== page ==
The Town of Dovre Board is holding a public hearing Tuesday night, July 15 on whether or not to enact a 2-year nonmetallic mining moratorium in the township. The three operating frac sand drying plants, three operating mines, two other planned drying plants and proposed 4.7-mile sand conveyor system would not be subject to the moratorium. But with this much frac sand action in the rural township, taking time to re-evaluate the industry presence there is a good idea. All of this development has popped up in less than 4 years, giving the small community little chance to brace itself for the explosive industry. Eventually, after some sand mining had begun, a nonmetallic mining ordinance was adopted late in 2012. Now the town is considering using a highway safety specialist to evaluate the heavy truck traffic, hiring a firm to assess environmental impact, reviewing the property value guarantee program and rewriting the town's comprehensive plan. This shows there is a reason for the moratorium. As a document signed by Town Board members states, "We believe we have an obligation to stop and assess the impacts in order to chart the best course for the future." Trucks come one after another on Hwy. AA and a few town roads to serve two operations. Two additional plants may double the amount of trucks and impact to residents. Truck traffic is one of the key factors affecting residents' quality of life and property values. Those residents would be best served with a fair property value guarantee. Environmental impact is unknown, as the state has offered little study of the booming industry. And certainly no one felt this boom coming when the town's comprehensive plan was written in 2006. Local control has been important in making a place for the frac sand industry in a responsible way. Towns have filled in gaps in state and federal regulation with their own ordinances. Just to the west of Dovre is the Town of Sioux Creek, which used a 1-year moratorium to draft an ordinance regulating mines and creating royalty payments to the town before any development began. There is no disputing that frac sand has created both economic benefits for some and lowered quality of life for others. Putting the brakes on new growth might be the best way to find a balance favorable for all residents in one of state's hottest spots for sand. The town is doing the right thing to give all concerned an opportunity to weigh in on an issue critical to the community's future.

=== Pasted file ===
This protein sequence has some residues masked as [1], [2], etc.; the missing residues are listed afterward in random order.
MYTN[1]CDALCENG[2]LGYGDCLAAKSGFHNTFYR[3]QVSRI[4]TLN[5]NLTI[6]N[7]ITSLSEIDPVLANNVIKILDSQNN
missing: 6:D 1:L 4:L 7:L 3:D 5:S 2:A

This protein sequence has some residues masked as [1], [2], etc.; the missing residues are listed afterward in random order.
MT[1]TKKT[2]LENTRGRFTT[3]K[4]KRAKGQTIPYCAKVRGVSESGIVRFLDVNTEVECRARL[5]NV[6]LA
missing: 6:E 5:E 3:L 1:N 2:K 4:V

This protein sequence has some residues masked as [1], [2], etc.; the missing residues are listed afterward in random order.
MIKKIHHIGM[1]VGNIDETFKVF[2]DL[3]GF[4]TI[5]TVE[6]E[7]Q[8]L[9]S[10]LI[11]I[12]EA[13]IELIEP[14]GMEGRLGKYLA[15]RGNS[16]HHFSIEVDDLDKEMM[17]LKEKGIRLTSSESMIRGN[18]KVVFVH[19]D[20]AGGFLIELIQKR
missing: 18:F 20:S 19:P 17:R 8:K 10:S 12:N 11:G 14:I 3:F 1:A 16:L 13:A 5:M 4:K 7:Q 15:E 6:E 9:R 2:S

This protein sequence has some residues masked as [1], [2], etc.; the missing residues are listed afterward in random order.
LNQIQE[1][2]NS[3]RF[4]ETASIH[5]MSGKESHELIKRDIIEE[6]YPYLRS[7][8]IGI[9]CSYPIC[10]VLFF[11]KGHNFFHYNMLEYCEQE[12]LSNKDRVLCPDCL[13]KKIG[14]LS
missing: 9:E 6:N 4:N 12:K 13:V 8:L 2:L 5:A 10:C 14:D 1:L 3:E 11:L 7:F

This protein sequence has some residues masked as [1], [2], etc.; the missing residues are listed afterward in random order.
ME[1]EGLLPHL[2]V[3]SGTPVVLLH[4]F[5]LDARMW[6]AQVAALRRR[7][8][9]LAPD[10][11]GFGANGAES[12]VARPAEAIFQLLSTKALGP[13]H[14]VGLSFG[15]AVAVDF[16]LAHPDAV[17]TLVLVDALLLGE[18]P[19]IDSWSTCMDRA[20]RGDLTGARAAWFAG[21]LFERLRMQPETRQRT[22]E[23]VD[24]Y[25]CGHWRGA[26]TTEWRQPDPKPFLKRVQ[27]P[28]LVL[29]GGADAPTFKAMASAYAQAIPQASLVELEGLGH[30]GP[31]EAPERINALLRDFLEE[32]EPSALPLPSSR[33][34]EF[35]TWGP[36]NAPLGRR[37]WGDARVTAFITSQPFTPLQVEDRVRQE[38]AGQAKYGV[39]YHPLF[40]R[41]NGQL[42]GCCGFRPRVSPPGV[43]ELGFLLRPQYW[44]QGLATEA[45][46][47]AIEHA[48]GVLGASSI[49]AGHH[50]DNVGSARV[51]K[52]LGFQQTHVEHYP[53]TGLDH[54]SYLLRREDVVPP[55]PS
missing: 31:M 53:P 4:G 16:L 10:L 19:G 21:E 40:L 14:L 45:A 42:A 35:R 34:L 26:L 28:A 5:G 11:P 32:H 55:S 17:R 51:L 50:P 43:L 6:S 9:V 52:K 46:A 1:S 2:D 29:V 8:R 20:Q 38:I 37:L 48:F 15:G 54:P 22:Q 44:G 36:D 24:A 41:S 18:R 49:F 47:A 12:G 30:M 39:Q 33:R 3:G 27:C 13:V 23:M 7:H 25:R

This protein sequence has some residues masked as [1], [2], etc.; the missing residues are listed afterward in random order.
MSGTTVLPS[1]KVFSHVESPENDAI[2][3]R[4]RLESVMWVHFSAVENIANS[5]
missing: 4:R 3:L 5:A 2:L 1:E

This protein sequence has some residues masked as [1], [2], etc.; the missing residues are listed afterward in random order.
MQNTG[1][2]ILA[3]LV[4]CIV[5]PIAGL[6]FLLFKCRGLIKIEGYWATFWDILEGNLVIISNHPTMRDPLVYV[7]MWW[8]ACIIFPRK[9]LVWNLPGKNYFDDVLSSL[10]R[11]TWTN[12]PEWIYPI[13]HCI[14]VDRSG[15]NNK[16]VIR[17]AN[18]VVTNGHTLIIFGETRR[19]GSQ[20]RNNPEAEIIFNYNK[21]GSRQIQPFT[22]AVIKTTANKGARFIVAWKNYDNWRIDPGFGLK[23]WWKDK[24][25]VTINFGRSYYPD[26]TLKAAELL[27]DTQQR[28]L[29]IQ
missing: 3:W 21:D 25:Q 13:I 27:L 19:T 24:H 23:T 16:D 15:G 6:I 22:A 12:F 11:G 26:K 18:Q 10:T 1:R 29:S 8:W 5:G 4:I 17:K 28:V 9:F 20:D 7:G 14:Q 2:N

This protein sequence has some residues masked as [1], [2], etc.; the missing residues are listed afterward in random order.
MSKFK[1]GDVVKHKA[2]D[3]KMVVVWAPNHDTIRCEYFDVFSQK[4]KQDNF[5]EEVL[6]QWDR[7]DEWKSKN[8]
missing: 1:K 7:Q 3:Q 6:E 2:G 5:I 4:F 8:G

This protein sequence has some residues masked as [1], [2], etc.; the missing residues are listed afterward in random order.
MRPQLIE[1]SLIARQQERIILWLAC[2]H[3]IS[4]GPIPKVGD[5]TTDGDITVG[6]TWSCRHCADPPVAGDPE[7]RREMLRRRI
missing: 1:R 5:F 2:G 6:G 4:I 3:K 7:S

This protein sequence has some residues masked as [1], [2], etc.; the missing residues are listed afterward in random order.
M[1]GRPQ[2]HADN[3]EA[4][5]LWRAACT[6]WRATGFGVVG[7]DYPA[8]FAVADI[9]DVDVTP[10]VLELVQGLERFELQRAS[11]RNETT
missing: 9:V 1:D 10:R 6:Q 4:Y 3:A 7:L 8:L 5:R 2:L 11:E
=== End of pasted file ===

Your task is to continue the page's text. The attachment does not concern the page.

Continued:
[The editorials that appear weekly in this space are the views of the newspaper as determined by The Chronotype's editorial board. All editorials are written by one or more members of the board, which consists of Warren Dorrance, Sam Finazzo, Ryan Urban and Eileen Nimm.]